What other symptoms might occur with hand pain?

Other symptoms may occur with hand pain. Additional symptoms vary depending on the underlying disease, disorder or condition. For example, hand pain due to a serious infection that has spread to the blood may be accompanied by swelling, fever and chills, as well as redness and warmth around the affected area.

Other symptoms that may occur with hand pain include:

  • Arm or wrist pain

  • Bruising or other discoloration

  • Decreased grip strength

  • Difficulty performing fine motor movements, such as writing or keyboarding

  • Drainage or pus

  • Fingernail problems, such as bruising under the nail or detachment of the nail

  • Flu-like symptoms (fatigue, fever, sore throat, headache, cough, aches, and pains)

  • Lacerations, abrasions, sores or lesions

  • Lumps or bumps along the finger

  • Numbness

  • Reduced range of motion or movement of a joint

  • Stiffness

  • Swelling of the hand or joints

Symptoms that might indicate a serious or life-threatening condition

In some cases, hand pain may occur with other symptoms that might indicate a serious condition that should be immediately evaluated in an emergency setting. Seek immediate medical care (call 911) if you, or someone you are with, have these other symptoms:

  • Change in color or sensation of your hand or fingers after cold exposure

  • High fever (higher than 101 degrees Fahrenheit)

  • Inability to move the finger, wrist or arm

  • Partial or total amputation of a finger(s)

  • Red, warm and tender skin, especially with a red streak up the arm

  • Serious burn

  • Severe hand, wrist or finger pain

  • Uncontrolled bleeding or deep laceration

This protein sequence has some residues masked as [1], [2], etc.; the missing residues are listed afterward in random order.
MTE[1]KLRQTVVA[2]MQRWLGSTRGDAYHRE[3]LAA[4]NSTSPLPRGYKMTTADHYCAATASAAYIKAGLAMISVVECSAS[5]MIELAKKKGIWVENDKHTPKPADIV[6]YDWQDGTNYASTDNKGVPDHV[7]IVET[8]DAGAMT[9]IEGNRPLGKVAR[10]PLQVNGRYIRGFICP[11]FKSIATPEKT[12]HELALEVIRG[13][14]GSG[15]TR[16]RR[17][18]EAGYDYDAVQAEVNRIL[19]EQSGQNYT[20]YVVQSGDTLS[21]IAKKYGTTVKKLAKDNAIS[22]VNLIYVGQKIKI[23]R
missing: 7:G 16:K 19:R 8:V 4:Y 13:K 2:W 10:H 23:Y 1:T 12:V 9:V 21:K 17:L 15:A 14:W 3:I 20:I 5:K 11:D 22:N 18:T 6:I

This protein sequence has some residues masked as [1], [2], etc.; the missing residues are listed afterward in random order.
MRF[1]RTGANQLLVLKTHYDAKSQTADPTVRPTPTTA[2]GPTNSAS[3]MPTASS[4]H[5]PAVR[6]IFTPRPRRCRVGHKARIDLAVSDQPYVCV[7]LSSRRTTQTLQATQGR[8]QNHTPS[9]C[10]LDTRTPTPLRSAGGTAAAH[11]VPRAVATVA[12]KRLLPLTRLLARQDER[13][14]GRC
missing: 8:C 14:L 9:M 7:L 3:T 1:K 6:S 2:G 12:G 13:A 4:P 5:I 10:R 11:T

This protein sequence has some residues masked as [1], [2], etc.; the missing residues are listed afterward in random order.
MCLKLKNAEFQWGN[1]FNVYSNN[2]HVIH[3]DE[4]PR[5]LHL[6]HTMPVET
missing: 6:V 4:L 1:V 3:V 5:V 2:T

• Visible deformity of the hand, wrist or a finger


What is hand pain?

Hand pain includes any kind of discomfort in the tissues or joints of the hand or fingers. Hand pain may be described as throbbing, aching, increased warmth, tingling, soreness, or stiffness. Burning or prickling sensations in the hand or fingers, often called pins and needles, are paresthesias. Paresthesias are often due to temporary or permanent damage or pressure on the nerves that carry sen... Read more about hand painintroduction


What causes hand pain?

Hand pain can be caused by irritation and inflammation due to a variety of mild to serious diseases, disorders and conditions, such as trauma, infection, autoimmune diseases, and nerve compression. For example, tingling pain in the fingers can be due to compression of the nerves that carry sensation messages from the hand and fingers to the spinal cord.

Hand joints, such as the kn... Read more about hand paincauses

Medical Reviewer: Cynthia Haines, MD Last Annual Review Date: Aug 2, 2013 Copyright: © Copyright 2014 Health Grades, Inc. All rights reserved. May not be reproduced or reprinted without permission from Health Grades, Inc. Use of this information is governed by the HealthGrades User Agreement.

This Article is Filed Under: Bones, Joints and Muscles

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